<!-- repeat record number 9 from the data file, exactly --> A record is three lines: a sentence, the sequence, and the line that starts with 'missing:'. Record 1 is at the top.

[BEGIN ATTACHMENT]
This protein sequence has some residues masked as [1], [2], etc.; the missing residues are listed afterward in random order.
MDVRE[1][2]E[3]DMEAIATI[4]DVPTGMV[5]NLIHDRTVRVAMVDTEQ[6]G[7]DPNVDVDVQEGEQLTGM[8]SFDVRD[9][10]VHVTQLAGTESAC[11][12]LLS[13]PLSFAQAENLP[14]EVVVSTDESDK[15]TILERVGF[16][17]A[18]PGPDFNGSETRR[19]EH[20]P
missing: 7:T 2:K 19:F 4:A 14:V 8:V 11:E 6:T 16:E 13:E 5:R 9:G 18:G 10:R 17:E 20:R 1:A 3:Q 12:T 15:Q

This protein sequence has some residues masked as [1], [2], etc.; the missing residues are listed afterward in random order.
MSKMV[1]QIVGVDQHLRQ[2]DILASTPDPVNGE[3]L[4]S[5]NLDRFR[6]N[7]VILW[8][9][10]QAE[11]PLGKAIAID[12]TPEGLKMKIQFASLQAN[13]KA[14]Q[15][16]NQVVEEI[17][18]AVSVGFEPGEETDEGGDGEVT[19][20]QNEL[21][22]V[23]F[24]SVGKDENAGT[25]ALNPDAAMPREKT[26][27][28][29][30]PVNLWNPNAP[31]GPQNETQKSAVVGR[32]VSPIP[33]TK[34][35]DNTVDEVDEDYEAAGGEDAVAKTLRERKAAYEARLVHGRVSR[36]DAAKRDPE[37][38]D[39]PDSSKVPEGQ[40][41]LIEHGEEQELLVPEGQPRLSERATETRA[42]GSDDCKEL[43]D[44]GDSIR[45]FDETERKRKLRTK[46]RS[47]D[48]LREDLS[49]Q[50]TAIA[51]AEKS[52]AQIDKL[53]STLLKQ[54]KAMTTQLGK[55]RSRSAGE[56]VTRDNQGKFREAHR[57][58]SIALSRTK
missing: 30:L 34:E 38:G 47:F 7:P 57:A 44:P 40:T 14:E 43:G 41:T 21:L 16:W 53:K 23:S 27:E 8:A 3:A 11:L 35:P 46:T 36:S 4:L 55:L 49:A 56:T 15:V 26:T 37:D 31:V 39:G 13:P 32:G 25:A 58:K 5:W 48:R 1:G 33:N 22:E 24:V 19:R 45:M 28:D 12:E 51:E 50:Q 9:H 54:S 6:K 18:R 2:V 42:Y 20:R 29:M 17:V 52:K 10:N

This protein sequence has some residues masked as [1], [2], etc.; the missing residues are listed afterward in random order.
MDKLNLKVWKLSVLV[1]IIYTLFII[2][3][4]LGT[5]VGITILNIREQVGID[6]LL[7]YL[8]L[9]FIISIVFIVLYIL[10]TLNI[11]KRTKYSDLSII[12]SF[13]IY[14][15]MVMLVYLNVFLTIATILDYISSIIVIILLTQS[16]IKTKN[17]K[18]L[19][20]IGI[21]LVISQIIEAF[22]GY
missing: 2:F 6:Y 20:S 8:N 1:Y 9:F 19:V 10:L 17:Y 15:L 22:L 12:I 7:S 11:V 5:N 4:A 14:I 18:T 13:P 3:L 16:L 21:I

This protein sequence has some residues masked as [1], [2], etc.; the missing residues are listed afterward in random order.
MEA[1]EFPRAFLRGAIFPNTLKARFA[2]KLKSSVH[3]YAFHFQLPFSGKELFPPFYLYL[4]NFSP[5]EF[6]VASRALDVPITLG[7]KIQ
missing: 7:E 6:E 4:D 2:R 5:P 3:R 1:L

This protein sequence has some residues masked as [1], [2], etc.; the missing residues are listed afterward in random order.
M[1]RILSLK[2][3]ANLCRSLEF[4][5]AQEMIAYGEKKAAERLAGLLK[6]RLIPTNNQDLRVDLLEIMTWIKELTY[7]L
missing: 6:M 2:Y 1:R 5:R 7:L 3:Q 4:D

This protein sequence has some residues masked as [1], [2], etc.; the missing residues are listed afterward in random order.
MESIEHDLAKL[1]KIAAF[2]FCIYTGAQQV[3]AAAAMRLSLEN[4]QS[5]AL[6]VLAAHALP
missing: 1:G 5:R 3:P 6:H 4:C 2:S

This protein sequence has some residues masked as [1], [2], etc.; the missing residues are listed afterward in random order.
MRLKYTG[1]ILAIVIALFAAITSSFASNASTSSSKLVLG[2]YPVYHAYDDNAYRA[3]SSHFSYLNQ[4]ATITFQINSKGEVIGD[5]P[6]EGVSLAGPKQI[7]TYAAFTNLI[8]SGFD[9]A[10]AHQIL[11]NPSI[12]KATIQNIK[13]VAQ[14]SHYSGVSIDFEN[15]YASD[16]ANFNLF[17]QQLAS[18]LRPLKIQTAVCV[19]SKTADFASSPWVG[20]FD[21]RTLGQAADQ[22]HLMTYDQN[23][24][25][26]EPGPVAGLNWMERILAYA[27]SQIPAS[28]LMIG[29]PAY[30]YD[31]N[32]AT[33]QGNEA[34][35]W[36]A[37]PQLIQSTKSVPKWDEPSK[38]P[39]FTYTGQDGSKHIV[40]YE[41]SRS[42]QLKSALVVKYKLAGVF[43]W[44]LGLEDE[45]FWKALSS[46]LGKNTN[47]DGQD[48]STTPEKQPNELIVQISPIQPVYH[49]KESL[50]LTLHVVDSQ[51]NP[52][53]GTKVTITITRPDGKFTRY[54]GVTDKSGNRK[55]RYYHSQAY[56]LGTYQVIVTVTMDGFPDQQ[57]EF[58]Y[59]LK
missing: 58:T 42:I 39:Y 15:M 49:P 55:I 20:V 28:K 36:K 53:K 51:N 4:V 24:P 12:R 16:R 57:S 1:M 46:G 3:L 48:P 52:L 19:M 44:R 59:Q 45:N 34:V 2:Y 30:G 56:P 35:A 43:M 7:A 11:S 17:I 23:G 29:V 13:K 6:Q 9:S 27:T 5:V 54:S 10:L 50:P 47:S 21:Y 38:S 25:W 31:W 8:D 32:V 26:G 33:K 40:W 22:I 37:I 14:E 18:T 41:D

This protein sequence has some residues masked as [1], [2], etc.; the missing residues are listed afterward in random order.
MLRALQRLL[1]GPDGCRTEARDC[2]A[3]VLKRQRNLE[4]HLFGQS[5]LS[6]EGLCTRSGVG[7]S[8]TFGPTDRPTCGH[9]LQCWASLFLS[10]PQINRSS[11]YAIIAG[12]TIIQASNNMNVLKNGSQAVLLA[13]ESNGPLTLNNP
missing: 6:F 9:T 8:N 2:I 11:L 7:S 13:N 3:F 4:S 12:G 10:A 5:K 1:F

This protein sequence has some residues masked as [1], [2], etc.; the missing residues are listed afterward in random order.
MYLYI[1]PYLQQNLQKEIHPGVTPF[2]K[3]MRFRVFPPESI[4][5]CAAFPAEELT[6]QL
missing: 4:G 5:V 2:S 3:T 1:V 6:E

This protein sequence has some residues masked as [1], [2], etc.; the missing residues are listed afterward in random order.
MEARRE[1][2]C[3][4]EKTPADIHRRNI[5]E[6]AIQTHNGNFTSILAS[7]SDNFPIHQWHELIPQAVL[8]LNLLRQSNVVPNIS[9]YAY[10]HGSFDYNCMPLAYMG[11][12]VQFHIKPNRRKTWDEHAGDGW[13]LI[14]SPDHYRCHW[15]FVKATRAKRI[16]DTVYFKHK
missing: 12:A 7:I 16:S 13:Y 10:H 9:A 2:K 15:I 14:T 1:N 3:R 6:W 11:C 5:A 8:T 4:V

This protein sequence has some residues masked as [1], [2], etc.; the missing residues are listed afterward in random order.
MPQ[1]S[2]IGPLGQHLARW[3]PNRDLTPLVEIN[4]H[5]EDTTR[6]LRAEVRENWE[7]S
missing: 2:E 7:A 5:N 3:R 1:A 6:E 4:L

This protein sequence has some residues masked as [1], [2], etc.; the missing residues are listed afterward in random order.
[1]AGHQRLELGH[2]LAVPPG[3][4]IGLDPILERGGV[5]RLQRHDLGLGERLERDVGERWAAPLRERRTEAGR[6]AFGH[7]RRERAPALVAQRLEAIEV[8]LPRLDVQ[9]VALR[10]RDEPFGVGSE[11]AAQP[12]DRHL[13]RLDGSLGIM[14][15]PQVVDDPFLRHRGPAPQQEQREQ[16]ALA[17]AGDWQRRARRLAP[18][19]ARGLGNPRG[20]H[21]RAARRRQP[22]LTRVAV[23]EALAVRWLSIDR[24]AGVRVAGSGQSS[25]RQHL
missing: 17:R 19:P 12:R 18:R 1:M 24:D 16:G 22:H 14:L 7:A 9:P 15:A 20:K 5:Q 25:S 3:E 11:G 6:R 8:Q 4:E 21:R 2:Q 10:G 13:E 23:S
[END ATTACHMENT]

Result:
This protein sequence has some residues masked as [1], [2], etc.; the missing residues are listed afterward in random order.
MYLYI[1]PYLQQNLQKEIHPGVTPF[2]K[3]MRFRVFPPESI[4][5]CAAFPAEELT[6]QL
missing: 4:G 5:V 2:S 3:T 1:V 6:E